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Abuja reportedly seeking $1bn in new funding for AKK pipeline

The AKK pipeline will be 614 km long
The AKK pipeline will be 614 km long

Nigeria’s federal government is looking for a new source of funding so that Nigerian National Petroleum Corp. (NNPC) can continue work on the Ajaokuta-Kaduna-Kano (AKK) natural gas pipeline project.

State-controlled NNPC had previously arranged to cover most of the costs of the $2.8bn project with $1.8bn worth of loans from the Bank of China (BOC) and China Export & Credit Insurance Corp. (Sinosure). However, sources close to the matter told the Chinese lenders were not disbursing the funds as quickly as anticipated.

More specifically, the sources said, BOC and Sinosure have indicated that they are not willing to release funds before the end of the summer, as previously agreed. As a result, they said, work on the pipeline is falling behind schedule.

NNPC has responded by seeking to borrow money from export credit agencies (ECAs) and other financial institutions so that it can proceed with construction, they stated. They did not name any potential new lenders.

According to one of the sources, BOC and Sinosure are delaying the release of loan funds because of concerns about risk, especially in light of other Chinese credits offered to Nigeria. “They are looking at Nigeria as one loan, and right now they feel they are too exposed,” the source said.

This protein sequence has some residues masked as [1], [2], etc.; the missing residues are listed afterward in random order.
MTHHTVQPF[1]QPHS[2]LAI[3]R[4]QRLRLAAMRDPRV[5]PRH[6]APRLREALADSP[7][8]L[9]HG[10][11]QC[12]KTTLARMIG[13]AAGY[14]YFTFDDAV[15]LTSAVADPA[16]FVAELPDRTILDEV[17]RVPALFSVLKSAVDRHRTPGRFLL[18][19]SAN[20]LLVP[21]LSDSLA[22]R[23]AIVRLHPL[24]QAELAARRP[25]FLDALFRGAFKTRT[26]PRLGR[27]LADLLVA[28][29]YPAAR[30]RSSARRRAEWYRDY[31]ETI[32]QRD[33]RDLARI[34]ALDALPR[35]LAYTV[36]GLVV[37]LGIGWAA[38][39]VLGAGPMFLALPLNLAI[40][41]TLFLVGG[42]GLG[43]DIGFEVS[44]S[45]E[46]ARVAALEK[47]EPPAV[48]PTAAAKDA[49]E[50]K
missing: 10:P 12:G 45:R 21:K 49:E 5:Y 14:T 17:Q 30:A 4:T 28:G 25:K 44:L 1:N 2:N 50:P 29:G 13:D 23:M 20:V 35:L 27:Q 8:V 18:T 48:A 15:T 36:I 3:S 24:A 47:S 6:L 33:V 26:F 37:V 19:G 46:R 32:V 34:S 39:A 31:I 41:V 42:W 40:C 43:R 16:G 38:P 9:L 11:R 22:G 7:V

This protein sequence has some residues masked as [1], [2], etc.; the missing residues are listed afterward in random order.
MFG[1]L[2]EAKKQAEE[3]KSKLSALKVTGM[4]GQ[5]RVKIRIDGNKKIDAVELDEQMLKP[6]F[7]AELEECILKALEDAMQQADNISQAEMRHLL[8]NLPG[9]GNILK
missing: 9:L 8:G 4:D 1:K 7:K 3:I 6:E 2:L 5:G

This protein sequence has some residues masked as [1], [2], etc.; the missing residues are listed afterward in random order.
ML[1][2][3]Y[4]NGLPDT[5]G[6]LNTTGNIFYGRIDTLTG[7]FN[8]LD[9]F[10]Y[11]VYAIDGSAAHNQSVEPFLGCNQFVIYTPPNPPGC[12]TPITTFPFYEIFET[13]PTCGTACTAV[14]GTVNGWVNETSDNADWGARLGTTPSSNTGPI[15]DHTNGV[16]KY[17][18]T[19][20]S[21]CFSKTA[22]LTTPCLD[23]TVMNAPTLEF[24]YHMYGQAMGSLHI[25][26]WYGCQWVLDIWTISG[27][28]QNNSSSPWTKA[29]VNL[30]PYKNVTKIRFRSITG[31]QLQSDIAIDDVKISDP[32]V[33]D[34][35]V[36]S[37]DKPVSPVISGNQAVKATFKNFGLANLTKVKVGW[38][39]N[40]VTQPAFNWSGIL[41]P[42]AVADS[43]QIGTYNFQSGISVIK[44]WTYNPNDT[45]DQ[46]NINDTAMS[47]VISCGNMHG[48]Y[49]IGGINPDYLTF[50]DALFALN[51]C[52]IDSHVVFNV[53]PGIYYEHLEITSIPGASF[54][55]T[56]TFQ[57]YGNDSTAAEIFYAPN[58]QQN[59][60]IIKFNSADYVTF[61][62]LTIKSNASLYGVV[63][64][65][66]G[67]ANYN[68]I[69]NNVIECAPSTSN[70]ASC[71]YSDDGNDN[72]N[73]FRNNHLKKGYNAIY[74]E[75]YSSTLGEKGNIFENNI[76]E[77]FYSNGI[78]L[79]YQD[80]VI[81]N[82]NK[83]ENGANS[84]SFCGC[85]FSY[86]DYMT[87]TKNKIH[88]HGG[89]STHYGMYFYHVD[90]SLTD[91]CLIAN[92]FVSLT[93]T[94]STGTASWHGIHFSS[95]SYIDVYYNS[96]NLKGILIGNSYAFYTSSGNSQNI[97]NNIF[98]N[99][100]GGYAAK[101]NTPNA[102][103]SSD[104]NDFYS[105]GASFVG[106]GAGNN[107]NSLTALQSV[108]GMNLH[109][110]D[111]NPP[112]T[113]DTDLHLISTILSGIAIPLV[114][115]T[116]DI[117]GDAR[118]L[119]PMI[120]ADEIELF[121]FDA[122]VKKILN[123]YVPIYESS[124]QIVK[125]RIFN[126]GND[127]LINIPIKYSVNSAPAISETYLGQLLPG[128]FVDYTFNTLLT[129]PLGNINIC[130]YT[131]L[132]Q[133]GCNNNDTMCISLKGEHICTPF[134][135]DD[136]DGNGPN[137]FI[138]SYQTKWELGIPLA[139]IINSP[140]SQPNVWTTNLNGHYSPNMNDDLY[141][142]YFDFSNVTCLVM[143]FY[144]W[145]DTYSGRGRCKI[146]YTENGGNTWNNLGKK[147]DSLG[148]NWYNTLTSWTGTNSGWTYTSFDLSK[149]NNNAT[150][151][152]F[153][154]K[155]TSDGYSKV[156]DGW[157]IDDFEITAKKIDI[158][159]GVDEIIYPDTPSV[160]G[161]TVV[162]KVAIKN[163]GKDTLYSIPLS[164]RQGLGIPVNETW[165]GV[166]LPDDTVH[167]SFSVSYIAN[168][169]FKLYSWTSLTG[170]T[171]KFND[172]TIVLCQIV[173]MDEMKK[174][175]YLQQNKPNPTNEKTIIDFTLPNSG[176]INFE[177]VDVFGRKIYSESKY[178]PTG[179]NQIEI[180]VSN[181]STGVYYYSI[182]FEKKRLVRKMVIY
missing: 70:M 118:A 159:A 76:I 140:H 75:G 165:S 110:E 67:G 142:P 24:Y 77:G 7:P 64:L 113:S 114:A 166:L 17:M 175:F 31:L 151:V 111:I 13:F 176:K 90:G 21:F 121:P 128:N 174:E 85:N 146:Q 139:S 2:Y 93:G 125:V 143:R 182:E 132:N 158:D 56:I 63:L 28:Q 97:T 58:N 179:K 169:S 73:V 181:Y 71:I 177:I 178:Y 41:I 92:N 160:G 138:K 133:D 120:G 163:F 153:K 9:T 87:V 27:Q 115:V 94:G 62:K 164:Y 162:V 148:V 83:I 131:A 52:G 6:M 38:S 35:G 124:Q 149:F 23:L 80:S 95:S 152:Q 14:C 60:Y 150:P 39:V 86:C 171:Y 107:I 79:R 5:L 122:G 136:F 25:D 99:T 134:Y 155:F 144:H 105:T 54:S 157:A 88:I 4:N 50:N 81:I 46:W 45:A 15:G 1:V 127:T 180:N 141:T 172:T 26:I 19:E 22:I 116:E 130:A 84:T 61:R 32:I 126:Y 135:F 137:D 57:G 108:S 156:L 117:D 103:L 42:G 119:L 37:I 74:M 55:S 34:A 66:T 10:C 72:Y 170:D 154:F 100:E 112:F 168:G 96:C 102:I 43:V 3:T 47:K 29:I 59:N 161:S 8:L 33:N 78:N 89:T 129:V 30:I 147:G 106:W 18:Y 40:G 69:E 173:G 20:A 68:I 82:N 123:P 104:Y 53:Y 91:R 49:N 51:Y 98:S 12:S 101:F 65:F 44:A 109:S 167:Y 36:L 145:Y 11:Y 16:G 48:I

As of press time, the Reuters report could not be confirmed. BOC declined to reply to the news agency’s request for comment, saying it could not disclose information on specific loan agreements, while Sinosure and Nigerian government agencies did not respond to inquiries.

For its part, NNPC declined to comment directly but stated that it was continuing negotiations with the Chinese lenders. “There’s no cause for alarm,” a spokesman for the company told Reuters.

The AKK pipeline will pump gas from fields in the southern part of the country to new domestic customers, including thermal power plants (TPPs) with a combined generating capacity of 3,600 MW and petrochemical producers that use gas as feedstock. As such, it is a key component of the Nigerian government’s domestic gasification strategy.

NNPC and its contractors began building the pipeline along a 614-km route that runs northward from the left bank of the Niger river in Kogi State to the capital city of Kano State in June 2020. When finished, the pipe will be able to carry 99.11mn cubic metres per day of gas, or approximately 36.175bn cubic metres per year. Initially, throughput will amount to around 56.64 mcm per day, or around 20.67 bcm per year.